But, okay, let’s talk about hype. Three months ago Perfect Pussy was an amusingly-titled band jockeyed by literally three writers on Twitter. Now, they’re a lock for year-end coverage and while still a “DIY” band—tapes on the mail to their fans across the world, weekly gigs at 285 Kent—are now repped by the same publicist as Grimes. You might say their general marketability has a cap on it, but they’re undoubtedly cool and went from being IMO a run-of-the-mill hardcore act to one of those B) level bands in a matter of weeks.
I, for one, have no idea what halcyon era of authenticity Ott is referring to in any of his videos. But all of these “ads have always existed in music” deflections seem intentionally fatuous given the immense, immense differences of the music industry today compared with the music industry then. This is undebatable, right? The Internet exploded and democratized all of these bedroom artists and bands to get out there and noticed. I get dozens of emails per day regarding bands I’ve never heard of; I try to listen to as many as I can, though Lord knows I miss the mark compared to a lot of other writers. But one of the things the Internet certainly has not democratized is how bands can be successful; you start out as a Death By Audio band, but soon enough you’ve got the same publicist as Grimes. (Those publicists are themselves great people who I enjoy a nice relationship with; I’m just making a point about scaling upwards.)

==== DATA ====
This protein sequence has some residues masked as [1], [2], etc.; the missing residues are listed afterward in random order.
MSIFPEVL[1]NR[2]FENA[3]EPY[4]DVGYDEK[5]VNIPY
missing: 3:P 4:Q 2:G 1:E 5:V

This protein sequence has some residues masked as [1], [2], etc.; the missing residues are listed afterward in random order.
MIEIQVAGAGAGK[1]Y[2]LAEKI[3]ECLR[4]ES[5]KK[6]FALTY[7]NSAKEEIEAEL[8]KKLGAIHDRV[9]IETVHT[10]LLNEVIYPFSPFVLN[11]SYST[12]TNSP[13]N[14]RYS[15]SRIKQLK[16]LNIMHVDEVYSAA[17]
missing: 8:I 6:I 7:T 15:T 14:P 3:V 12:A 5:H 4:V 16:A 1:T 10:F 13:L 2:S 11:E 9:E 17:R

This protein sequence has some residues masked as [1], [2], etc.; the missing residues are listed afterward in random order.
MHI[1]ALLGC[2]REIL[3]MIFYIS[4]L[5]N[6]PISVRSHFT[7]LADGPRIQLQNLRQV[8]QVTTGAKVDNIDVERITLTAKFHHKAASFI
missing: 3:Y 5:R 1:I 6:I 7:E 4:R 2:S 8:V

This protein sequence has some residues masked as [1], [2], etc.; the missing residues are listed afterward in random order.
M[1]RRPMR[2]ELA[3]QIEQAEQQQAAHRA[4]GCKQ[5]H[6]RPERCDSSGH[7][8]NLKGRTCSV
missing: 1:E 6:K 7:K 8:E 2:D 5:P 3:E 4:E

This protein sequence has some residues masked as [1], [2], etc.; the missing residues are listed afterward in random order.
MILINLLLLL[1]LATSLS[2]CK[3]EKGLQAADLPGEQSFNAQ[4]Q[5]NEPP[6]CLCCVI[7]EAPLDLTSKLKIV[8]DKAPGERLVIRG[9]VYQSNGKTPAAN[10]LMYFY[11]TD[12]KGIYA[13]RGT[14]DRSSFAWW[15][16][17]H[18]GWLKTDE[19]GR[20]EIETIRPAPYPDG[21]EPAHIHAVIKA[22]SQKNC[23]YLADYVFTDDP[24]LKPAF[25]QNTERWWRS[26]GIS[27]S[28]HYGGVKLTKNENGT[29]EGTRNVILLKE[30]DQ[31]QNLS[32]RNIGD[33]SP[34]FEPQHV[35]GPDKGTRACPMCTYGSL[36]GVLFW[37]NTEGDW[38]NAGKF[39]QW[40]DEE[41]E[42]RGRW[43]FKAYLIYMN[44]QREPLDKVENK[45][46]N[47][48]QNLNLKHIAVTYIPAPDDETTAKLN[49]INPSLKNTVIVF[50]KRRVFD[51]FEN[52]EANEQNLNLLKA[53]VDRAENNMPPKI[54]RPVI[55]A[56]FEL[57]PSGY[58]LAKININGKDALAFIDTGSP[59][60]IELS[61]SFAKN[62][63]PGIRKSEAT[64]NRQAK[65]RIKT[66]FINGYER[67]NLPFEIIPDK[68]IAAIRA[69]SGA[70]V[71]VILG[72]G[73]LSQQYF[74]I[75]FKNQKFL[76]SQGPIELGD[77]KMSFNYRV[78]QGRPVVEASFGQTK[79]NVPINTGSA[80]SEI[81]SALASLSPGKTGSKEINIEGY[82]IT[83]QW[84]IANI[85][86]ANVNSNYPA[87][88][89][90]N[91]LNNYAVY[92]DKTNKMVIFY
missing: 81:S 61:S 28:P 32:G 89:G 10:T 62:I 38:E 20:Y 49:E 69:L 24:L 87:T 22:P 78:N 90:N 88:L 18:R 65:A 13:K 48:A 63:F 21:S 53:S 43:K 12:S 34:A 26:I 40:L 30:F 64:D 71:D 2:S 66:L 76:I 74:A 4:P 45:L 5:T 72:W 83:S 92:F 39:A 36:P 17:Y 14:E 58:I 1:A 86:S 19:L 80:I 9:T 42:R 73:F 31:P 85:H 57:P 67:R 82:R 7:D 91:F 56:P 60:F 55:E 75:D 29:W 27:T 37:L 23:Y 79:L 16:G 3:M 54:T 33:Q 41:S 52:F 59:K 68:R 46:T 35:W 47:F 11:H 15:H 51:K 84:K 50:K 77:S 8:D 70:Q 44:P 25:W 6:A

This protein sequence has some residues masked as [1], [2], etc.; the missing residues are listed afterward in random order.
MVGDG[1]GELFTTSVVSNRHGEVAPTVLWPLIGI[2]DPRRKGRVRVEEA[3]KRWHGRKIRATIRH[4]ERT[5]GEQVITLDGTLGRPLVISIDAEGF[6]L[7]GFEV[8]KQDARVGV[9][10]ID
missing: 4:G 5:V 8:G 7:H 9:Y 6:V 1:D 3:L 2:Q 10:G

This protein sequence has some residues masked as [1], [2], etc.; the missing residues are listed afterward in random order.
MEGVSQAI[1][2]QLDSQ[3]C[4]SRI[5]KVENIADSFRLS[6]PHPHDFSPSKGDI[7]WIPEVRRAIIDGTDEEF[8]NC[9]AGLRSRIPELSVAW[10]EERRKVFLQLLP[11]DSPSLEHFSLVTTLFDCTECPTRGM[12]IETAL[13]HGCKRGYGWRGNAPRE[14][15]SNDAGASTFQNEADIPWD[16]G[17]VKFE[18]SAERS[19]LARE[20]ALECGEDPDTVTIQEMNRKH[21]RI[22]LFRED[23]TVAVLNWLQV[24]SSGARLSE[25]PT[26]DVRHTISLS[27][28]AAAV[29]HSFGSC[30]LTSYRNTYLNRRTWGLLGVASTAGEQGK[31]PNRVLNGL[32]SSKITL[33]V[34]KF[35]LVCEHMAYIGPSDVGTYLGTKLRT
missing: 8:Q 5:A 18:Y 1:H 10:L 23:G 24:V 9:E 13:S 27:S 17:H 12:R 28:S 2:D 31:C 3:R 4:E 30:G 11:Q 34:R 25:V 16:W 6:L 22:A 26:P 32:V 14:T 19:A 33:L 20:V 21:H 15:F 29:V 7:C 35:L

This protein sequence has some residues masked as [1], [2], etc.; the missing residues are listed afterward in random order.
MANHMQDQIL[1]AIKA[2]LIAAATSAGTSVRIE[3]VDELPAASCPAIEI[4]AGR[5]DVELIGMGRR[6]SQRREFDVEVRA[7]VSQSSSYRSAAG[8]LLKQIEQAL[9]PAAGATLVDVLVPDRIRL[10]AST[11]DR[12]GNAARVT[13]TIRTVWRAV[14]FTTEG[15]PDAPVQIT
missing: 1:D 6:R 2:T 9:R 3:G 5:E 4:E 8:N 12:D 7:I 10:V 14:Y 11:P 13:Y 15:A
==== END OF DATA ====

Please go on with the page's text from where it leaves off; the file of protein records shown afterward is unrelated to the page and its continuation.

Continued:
I’ve only met Jenn Pelly and Maria Sherman a handful of times and I haven’t met Liz, but even without knowing them I think it would be extremely impossible to question their level of commitment and enjoyment w/r/t the bands they write about. But the fact remains that there are people sitting in rooms, scouring all these blogs and looking for artists they can make some money with by signing to their PR firm, their sponsored show, their sugared drink brand, etc. Are those entities evil, cynical, and craven in looking to maximize their brand by giving money to a band? Sometimes they are, sometimes they aren’t. It’s complicated! I don’t know about Urban Outfitters paying Best Coast, but I’d probably be down if, say—warning, shallowly explored hypothetical—Annie’s offered to cater all of GODMODE’s touring acts. It’s a grey area reflecting economic realities that are frankly pretty depressing if you want to get into the nitty gritty of where the money goes. (See Nitsuh’s Grizzly Bear piece and Damon Krukowski’s Pitchfork editorial, but it’s also across the board: the shutterings of Spin, AOL Music, MSN Music, etc.)